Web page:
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Identification and cellular localization of the exosome subunits in testis of Lithobates catesbeianus (Bullfrog)

Abstract

The exosome is a 3'-5' exoribonucleolytic complex present in many organisms, from archaea to higher eukaryotes. It is involved in processing and degradation of different kinds of RNAs. In archaea, the exosome is composed of three different subunits, two containing RNase PH domains, and one containing RNA binding domains KH and S1. Structural data on the archaeal exosome show that the two subunits with RNase PH domains, aRrp41 and aRrp42, form heterodimers and three dimers form the RNase PH ring, responsible for catalysis, to which three molecules of either aRrp4 or aCsl4 (RNA binding proteins) bind on one side. Sequence analysis of the exosome subunits, protein-protein interaction data, electron microscopy data of the complex and crystallography analysis indicate that the exosome complexes from different organisms have a common basic structure. In eukaryotes, however, the exosome is composed of eleven different subunits, nine of them forming a complex similar to the archaeal exosome, but without catalytic activity. Two additional subunits, which are catalytically active, bind to different sides of the complex. Although the exososme has been shown to be conserved throughout evolution, this complex has yet to be described in many organisms. Recently, protein imunolocalization data indicate that the exosome subunits may assume different localization in eukaryotic cells during the cellular division. In addition, the Rrp44p exosome subunit has been shown to be essential for the correct chromosome segregation, whereas Rrp6p is involved in meiotic division. These data suggest that the exosome activity is important for the control of cell division. The main goal of this project is the characterization of the exosome in meiotic cells, using the testicular tissue of bullfrog as a system. The exosome has not yet been described in this organism, and in this system we can assess the localization and expression levels of the exosome subunits in the testicular tissue, which will enable this assessment in somatic and germ cells. (AU)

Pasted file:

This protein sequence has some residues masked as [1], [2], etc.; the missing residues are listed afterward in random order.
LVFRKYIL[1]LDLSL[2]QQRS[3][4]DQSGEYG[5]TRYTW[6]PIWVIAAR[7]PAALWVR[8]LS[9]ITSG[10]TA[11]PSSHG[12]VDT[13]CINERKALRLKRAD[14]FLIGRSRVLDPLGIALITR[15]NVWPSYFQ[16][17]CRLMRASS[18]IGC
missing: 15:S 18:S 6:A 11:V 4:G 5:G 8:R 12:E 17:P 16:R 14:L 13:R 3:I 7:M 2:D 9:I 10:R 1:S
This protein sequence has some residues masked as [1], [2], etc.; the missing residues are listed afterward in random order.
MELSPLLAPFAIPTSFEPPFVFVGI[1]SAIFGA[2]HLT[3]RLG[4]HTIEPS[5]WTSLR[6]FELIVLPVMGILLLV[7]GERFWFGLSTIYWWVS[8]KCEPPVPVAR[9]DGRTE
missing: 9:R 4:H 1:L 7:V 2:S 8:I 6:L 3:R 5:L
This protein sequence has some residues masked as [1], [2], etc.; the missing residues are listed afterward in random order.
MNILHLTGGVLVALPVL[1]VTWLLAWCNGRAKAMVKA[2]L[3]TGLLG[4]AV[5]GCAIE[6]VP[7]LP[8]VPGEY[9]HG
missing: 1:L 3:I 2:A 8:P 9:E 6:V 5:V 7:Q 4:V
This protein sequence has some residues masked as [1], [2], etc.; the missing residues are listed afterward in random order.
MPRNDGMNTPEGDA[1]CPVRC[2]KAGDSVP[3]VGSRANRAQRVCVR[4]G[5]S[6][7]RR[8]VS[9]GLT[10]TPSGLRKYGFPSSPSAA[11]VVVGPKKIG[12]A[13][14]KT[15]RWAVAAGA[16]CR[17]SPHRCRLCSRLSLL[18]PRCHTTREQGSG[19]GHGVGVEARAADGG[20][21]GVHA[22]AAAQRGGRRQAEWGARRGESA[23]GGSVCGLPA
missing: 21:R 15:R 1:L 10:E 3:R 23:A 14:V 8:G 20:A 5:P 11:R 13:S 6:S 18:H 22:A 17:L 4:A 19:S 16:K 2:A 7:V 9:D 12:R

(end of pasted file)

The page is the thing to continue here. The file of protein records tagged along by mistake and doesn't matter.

Scientific publications
(References retrieved automatically from Web of Science and SciELO through information on FAPESP grants and their corresponding numbers as mentioned in the publications by the authors)
PRIETO, MARCELA B.; GEORG, RAPHAELA C.; GONZALES-ZUBIATE, FERNANDO A.; LUZ, JULIANA S.; OLIVEIRA, CARLA C. Nop17 is a key R2TP factor for the assembly and maturation of box C/D snoRNP complex. BMC MOLECULAR BIOLOGY, v. 16, MAR 18 2015. Web of Science Citations: 9.

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